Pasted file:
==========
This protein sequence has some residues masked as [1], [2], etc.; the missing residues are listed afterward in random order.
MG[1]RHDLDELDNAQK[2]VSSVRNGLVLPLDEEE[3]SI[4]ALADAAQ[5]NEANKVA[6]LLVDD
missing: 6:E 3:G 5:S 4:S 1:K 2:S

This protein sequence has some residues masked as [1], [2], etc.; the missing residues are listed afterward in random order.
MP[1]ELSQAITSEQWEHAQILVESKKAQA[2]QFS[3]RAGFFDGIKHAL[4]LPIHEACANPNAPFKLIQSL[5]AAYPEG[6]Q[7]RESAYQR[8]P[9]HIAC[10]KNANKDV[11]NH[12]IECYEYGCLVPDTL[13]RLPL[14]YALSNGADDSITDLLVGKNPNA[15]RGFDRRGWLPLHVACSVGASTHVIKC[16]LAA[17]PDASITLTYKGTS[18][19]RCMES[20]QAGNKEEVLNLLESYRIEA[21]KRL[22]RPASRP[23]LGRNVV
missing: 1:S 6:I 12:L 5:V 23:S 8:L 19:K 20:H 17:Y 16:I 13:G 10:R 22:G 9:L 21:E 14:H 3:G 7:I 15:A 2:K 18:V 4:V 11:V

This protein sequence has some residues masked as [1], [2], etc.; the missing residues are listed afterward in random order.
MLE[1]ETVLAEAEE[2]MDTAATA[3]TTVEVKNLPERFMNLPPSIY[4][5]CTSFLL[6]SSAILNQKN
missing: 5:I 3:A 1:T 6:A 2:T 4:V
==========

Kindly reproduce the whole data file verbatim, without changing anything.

This protein sequence has some residues masked as [1], [2], etc.; the missing residues are listed afterward in random order.
MG[1]RHDLDELDNAQK[2]VSSVRNGLVLPLDEEE[3]SI[4]ALADAAQ[5]NEANKVA[6]LLVDD
missing: 6:E 3:G 5:S 4:S 1:K 2:S

This protein sequence has some residues masked as [1], [2], etc.; the missing residues are listed afterward in random order.
MP[1]ELSQAITSEQWEHAQILVESKKAQA[2]QFS[3]RAGFFDGIKHAL[4]LPIHEACANPNAPFKLIQSL[5]AAYPEG[6]Q[7]RESAYQR[8]P[9]HIAC[10]KNANKDV[11]NH[12]IECYEYGCLVPDTL[13]RLPL[14]YALSNGADDSITDLLVGKNPNA[15]RGFDRRGWLPLHVACSVGASTHVIKC[16]LAA[17]PDASITLTYKGTS[18][19]RCMES[20]QAGNKEEVLNLLESYRIEA[21]KRL[22]RPASRP[23]LGRNVV
missing: 1:S 6:I 12:L 5:V 23:S 8:L 19:K 20:H 17:Y 16:I 13:G 10:R 22:G 9:L 21:E 14:H 3:G 7:I 15:A 2:K 18:V 4:V 11:V

This protein sequence has some residues masked as [1], [2], etc.; the missing residues are listed afterward in random order.
MLE[1]ETVLAEAEE[2]MDTAATA[3]TTVEVKNLPERFMNLPPSIY[4][5]CTSFLL[6]SSAILNQKN
missing: 5:I 3:A 1:T 6:A 2:T 4:V